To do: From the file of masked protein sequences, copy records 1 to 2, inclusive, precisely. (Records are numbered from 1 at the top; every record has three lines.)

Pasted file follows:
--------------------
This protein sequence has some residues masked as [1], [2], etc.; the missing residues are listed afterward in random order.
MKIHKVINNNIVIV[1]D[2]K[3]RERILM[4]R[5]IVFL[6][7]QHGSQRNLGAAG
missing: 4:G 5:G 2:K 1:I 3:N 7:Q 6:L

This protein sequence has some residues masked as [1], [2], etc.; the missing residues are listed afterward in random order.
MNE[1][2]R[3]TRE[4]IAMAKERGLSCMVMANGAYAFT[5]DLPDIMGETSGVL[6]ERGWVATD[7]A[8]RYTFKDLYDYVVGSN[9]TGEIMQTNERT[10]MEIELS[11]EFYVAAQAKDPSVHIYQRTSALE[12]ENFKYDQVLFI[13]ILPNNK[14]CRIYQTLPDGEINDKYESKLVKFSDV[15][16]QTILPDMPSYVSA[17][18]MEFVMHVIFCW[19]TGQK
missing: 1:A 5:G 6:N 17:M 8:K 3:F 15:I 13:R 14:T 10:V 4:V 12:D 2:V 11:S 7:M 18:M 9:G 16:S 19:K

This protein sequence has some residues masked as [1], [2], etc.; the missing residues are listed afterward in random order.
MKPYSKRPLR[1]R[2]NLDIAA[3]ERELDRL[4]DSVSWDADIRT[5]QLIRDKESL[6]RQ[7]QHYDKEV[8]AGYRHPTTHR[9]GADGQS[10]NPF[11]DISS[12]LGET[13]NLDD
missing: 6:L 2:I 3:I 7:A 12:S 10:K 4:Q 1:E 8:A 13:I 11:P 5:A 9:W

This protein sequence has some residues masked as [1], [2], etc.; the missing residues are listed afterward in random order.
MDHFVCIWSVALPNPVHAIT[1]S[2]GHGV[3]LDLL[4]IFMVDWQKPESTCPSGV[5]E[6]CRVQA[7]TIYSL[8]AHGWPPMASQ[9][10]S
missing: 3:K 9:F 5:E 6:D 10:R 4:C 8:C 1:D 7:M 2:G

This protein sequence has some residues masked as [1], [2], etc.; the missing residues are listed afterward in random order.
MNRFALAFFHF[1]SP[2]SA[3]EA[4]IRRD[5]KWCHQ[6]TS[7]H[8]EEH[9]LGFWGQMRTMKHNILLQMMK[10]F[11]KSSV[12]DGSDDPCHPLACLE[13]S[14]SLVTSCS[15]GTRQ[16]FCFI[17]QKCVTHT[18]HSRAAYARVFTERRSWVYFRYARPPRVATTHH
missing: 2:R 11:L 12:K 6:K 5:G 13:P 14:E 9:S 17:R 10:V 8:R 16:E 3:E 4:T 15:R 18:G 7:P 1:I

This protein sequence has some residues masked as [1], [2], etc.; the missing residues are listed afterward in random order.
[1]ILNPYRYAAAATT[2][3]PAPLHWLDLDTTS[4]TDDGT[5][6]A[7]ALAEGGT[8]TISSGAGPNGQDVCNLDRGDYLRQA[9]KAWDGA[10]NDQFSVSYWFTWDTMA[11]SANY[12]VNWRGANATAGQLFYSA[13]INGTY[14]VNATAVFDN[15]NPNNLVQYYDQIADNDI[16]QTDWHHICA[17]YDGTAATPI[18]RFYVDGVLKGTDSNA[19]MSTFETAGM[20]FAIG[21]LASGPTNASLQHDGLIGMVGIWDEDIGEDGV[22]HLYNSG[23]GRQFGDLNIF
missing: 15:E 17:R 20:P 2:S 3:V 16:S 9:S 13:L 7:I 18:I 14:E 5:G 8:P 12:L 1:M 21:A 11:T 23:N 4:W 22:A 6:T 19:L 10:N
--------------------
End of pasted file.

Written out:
This protein sequence has some residues masked as [1], [2], etc.; the missing residues are listed afterward in random order.
MKIHKVINNNIVIV[1]D[2]K[3]RERILM[4]R[5]IVFL[6][7]QHGSQRNLGAAG
missing: 4:G 5:G 2:K 1:I 3:N 7:Q 6:L

This protein sequence has some residues masked as [1], [2], etc.; the missing residues are listed afterward in random order.
MNE[1][2]R[3]TRE[4]IAMAKERGLSCMVMANGAYAFT[5]DLPDIMGETSGVL[6]ERGWVATD[7]A[8]RYTFKDLYDYVVGSN[9]TGEIMQTNERT[10]MEIELS[11]EFYVAAQAKDPSVHIYQRTSALE[12]ENFKYDQVLFI[13]ILPNNK[14]CRIYQTLPDGEINDKYESKLVKFSDV[15][16]QTILPDMPSYVSA[17][18]MEFVMHVIFCW[19]TGQK
missing: 1:A 5:G 6:N 17:M 8:K 3:F 15:I 13:R 14:T 10:V 4:V 12:D 2:V 11:S 7:M 18:M 9:G 16:S 19:K